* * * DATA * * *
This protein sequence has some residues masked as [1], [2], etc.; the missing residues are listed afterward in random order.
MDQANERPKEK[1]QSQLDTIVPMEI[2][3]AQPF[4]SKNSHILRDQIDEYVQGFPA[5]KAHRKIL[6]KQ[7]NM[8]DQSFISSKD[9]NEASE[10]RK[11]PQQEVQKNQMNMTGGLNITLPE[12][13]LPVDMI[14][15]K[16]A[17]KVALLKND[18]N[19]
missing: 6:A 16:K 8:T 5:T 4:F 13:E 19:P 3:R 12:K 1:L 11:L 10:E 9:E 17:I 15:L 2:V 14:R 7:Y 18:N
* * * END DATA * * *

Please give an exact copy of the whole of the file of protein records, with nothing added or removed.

This protein sequence has some residues masked as [1], [2], etc.; the missing residues are listed afterward in random order.
MDQANERPKEK[1]QSQLDTIVPMEI[2][3]AQPF[4]SKNSHILRDQIDEYVQGFPA[5]KAHRKIL[6]KQ[7]NM[8]DQSFISSKD[9]NEASE[10]RK[11]PQQEVQKNQMNMTGGLNITLPE[12][13]LPVDMI[14][15]K[16]A[17]KVALLKND[18]N[19]
missing: 6:A 16:K 8:T 5:T 4:F 13:E 19:P 3:R 12:K 1:L 11:L 10:E 9:E 17:I 15:L 2:V 14:R 7:Y 18:N